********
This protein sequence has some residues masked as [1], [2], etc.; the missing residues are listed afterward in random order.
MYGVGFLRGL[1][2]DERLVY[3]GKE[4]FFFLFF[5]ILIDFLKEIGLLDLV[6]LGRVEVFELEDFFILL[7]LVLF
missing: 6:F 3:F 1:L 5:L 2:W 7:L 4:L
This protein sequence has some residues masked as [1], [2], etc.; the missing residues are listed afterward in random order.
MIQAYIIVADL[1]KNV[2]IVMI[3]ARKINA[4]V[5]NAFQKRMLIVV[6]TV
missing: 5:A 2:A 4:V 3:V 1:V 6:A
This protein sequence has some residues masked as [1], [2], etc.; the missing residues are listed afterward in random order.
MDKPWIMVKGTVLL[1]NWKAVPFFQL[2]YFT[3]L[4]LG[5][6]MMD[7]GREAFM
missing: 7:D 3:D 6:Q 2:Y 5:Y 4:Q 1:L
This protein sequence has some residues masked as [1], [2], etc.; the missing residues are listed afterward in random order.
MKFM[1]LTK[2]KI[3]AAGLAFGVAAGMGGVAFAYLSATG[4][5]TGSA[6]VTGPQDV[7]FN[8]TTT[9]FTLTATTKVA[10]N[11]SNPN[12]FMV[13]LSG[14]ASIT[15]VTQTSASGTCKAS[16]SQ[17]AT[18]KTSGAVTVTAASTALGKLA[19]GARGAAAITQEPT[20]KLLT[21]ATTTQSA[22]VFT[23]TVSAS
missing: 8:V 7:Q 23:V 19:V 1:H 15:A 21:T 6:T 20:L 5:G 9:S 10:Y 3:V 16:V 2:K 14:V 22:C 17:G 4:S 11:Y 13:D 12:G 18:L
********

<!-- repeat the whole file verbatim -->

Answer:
This protein sequence has some residues masked as [1], [2], etc.; the missing residues are listed afterward in random order.
MYGVGFLRGL[1][2]DERLVY[3]GKE[4]FFFLFF[5]ILIDFLKEIGLLDLV[6]LGRVEVFELEDFFILL[7]LVLF
missing: 6:F 3:F 1:L 5:L 2:W 7:L 4:L
This protein sequence has some residues masked as [1], [2], etc.; the missing residues are listed afterward in random order.
MIQAYIIVADL[1]KNV[2]IVMI[3]ARKINA[4]V[5]NAFQKRMLIVV[6]TV
missing: 5:A 2:A 4:V 3:V 1:V 6:A
This protein sequence has some residues masked as [1], [2], etc.; the missing residues are listed afterward in random order.
MDKPWIMVKGTVLL[1]NWKAVPFFQL[2]YFT[3]L[4]LG[5][6]MMD[7]GREAFM
missing: 7:D 3:D 6:Q 2:Y 5:Y 4:Q 1:L
This protein sequence has some residues masked as [1], [2], etc.; the missing residues are listed afterward in random order.
MKFM[1]LTK[2]KI[3]AAGLAFGVAAGMGGVAFAYLSATG[4][5]TGSA[6]VTGPQDV[7]FN[8]TTT[9]FTLTATTKVA[10]N[11]SNPN[12]FMV[13]LSG[14]ASIT[15]VTQTSASGTCKAS[16]SQ[17]AT[18]KTSGAVTVTAASTALGKLA[19]GARGAAAITQEPT[20]KLLT[21]ATTTQSA[22]VFT[23]TVSAS
missing: 8:V 7:Q 23:V 19:V 1:H 15:A 21:T 6:T 20:L 5:G 9:S 10:Y 3:V 16:V 2:K 14:V 22:C 17:G 4:S 11:Y 13:D 12:G 18:L